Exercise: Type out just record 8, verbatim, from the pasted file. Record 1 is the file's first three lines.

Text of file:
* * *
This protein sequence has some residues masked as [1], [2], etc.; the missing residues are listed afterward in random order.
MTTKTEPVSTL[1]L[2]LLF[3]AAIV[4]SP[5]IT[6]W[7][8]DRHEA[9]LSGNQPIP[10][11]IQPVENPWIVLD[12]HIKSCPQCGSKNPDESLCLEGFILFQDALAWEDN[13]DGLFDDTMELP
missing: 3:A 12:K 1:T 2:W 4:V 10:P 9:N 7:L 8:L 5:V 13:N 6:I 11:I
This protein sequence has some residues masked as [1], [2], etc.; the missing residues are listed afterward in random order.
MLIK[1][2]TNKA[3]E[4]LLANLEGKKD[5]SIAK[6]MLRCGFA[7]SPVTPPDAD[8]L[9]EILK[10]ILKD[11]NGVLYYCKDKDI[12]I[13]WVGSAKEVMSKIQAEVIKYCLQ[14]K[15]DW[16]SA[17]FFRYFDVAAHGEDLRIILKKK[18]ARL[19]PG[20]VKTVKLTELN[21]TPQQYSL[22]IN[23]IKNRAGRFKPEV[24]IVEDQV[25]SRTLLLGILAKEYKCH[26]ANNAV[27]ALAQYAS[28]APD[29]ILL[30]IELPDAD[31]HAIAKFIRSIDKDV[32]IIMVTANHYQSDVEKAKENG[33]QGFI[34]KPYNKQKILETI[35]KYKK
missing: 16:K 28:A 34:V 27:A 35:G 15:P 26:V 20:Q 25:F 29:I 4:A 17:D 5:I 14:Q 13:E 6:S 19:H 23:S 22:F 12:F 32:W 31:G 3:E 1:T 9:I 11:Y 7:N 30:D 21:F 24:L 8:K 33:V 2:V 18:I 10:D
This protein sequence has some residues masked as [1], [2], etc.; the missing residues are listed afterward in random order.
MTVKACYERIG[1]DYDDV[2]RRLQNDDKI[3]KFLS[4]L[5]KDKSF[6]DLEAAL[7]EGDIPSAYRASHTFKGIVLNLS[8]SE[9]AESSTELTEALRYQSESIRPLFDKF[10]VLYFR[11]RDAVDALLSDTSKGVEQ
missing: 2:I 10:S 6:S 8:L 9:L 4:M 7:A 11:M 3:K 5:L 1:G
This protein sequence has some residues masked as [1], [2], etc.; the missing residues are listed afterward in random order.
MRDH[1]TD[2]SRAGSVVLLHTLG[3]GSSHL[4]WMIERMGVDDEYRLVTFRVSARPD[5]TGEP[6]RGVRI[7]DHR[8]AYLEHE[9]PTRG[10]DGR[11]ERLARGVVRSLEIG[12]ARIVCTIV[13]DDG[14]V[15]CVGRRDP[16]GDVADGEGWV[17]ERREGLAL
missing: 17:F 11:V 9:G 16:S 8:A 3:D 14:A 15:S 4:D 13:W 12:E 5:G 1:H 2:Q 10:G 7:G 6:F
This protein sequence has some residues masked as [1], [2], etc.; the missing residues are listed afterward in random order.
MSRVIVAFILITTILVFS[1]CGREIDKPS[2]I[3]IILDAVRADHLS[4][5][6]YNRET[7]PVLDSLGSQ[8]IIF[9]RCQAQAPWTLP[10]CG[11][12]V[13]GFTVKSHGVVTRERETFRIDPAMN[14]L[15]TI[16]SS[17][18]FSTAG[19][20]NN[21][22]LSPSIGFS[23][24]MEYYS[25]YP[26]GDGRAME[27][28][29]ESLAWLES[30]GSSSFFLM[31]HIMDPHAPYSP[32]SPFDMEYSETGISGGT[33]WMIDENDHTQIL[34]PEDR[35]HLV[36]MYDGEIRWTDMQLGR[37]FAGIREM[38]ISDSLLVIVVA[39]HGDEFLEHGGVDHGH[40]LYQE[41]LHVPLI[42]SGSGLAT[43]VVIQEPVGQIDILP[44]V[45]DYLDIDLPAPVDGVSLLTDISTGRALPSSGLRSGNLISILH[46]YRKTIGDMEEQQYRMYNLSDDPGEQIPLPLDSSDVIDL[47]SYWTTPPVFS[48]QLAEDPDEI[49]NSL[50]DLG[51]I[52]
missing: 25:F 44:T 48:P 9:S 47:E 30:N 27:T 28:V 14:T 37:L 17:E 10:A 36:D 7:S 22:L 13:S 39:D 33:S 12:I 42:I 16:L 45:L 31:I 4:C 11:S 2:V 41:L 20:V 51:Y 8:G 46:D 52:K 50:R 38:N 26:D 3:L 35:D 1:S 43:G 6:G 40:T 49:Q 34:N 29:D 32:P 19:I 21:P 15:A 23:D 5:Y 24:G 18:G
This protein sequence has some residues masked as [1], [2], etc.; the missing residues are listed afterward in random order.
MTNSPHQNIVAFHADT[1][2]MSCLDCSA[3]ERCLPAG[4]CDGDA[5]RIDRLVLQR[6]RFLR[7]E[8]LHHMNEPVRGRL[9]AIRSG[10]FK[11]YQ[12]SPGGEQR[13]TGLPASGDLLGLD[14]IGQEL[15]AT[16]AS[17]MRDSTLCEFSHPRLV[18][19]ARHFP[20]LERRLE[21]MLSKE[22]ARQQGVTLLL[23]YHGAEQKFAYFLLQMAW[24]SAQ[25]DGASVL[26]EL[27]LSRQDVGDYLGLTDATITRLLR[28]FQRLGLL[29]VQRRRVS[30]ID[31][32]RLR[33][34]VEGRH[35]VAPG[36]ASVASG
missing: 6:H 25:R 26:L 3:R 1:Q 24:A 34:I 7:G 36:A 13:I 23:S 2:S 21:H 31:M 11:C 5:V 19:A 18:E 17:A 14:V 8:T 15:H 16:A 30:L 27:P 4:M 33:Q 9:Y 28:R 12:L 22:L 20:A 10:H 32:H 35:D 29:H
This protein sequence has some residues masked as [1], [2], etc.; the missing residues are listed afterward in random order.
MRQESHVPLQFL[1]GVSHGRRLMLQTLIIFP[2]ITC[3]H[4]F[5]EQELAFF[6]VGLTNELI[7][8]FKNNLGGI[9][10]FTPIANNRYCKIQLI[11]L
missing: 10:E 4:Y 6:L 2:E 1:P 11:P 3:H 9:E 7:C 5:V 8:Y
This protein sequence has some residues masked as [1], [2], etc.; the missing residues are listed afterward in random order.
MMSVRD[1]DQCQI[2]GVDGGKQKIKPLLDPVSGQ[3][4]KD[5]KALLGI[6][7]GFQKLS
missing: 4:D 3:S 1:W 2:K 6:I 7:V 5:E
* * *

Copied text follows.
This protein sequence has some residues masked as [1], [2], etc.; the missing residues are listed afterward in random order.
MMSVRD[1]DQCQI[2]GVDGGKQKIKPLLDPVSGQ[3][4]KD[5]KALLGI[6][7]GFQKLS
missing: 4:D 3:S 1:W 2:K 6:I 7:V 5:E